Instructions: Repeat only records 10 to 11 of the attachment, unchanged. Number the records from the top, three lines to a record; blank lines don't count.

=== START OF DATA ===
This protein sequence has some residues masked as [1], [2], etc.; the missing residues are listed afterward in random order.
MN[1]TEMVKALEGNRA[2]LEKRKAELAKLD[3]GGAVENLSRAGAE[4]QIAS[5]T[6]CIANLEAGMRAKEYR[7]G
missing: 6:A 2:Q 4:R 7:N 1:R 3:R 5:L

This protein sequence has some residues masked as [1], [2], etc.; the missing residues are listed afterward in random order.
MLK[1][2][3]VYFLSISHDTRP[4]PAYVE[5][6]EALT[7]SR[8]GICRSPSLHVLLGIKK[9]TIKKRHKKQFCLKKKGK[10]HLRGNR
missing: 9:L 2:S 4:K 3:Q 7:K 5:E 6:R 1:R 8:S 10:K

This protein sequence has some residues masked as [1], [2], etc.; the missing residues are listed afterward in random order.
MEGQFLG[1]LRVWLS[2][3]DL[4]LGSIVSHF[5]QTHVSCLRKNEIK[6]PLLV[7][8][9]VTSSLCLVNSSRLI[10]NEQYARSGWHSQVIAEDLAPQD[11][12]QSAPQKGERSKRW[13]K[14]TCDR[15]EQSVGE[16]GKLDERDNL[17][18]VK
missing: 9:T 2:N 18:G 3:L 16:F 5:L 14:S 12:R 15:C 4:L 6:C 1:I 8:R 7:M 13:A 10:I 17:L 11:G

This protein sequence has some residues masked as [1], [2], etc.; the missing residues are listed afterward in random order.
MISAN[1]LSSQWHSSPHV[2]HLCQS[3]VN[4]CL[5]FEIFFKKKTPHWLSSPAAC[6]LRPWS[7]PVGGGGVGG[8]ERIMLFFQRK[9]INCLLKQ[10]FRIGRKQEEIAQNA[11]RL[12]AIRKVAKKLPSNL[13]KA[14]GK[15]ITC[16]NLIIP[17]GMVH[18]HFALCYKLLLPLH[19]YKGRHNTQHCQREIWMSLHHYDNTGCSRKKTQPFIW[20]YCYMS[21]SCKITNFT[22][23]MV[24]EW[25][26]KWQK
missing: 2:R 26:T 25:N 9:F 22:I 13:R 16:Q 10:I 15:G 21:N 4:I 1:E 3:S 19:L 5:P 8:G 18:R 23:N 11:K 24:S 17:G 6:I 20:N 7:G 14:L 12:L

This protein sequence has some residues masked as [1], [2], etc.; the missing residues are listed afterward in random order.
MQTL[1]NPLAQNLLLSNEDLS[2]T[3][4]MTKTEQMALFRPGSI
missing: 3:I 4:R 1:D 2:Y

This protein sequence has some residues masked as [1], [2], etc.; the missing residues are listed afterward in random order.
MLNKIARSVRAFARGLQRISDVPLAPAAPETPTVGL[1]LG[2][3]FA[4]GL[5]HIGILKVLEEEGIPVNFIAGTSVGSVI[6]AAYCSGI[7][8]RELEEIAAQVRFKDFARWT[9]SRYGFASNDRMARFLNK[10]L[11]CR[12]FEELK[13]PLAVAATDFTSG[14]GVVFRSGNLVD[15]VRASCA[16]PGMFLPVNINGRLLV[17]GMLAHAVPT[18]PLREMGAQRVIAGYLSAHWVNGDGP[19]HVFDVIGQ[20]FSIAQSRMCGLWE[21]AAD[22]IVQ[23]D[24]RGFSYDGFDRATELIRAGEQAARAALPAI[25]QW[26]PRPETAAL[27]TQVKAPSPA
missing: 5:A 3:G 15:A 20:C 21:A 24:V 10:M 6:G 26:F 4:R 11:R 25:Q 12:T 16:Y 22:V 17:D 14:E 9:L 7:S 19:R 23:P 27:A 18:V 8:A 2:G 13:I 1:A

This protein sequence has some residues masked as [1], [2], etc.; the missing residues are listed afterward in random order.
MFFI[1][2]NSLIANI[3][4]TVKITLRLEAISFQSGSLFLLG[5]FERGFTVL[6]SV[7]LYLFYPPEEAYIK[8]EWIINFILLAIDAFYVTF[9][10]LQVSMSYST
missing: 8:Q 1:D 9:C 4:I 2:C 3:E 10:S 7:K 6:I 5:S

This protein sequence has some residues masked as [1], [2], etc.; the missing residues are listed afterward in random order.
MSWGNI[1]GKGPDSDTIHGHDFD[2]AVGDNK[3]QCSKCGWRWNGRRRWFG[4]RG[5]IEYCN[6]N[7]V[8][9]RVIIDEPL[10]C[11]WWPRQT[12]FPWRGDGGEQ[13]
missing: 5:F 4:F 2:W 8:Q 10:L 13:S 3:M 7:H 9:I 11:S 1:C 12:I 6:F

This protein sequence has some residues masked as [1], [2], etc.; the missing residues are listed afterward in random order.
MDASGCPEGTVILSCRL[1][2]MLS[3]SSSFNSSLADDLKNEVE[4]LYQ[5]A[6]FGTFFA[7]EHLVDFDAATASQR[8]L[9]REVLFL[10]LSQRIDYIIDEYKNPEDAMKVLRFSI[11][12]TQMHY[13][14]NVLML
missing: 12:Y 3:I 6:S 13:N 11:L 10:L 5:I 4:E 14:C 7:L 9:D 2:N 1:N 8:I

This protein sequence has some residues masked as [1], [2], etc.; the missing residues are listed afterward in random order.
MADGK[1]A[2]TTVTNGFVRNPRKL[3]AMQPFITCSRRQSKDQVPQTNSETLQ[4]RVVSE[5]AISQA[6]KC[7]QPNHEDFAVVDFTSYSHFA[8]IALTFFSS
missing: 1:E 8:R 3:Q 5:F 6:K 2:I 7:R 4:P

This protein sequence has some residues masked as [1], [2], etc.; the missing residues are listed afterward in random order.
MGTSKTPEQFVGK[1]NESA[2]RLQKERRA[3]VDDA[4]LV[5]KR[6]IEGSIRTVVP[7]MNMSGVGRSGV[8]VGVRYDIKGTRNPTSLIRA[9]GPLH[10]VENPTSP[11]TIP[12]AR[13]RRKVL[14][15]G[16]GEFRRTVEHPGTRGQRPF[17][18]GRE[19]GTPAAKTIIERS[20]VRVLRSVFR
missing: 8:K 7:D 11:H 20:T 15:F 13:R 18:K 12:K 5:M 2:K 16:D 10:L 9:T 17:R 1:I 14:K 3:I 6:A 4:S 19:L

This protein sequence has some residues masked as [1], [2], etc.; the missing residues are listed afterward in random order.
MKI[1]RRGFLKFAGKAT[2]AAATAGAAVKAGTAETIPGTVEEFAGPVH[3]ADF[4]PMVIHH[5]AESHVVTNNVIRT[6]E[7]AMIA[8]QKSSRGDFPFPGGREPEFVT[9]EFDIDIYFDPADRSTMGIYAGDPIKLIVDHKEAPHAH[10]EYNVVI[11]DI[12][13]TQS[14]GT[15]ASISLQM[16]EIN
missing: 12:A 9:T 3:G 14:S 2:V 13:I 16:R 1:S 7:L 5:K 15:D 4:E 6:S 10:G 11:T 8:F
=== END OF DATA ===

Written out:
This protein sequence has some residues masked as [1], [2], etc.; the missing residues are listed afterward in random order.
MADGK[1]A[2]TTVTNGFVRNPRKL[3]AMQPFITCSRRQSKDQVPQTNSETLQ[4]RVVSE[5]AISQA[6]KC[7]QPNHEDFAVVDFTSYSHFA[8]IALTFFSS
missing: 1:E 8:R 3:Q 5:F 6:K 2:I 7:R 4:P

This protein sequence has some residues masked as [1], [2], etc.; the missing residues are listed afterward in random order.
MGTSKTPEQFVGK[1]NESA[2]RLQKERRA[3]VDDA[4]LV[5]KR[6]IEGSIRTVVP[7]MNMSGVGRSGV[8]VGVRYDIKGTRNPTSLIRA[9]GPLH[10]VENPTSP[11]TIP[12]AR[13]RRKVL[14][15]G[16]GEFRRTVEHPGTRGQRPF[17][18]GRE[19]GTPAAKTIIERS[20]VRVLRSVFR
missing: 8:K 7:D 11:H 20:T 15:F 13:R 18:K 12:K 5:M 2:K 16:D 10:L 9:T 17:R 1:I 14:K 3:I 6:A 4:S 19:L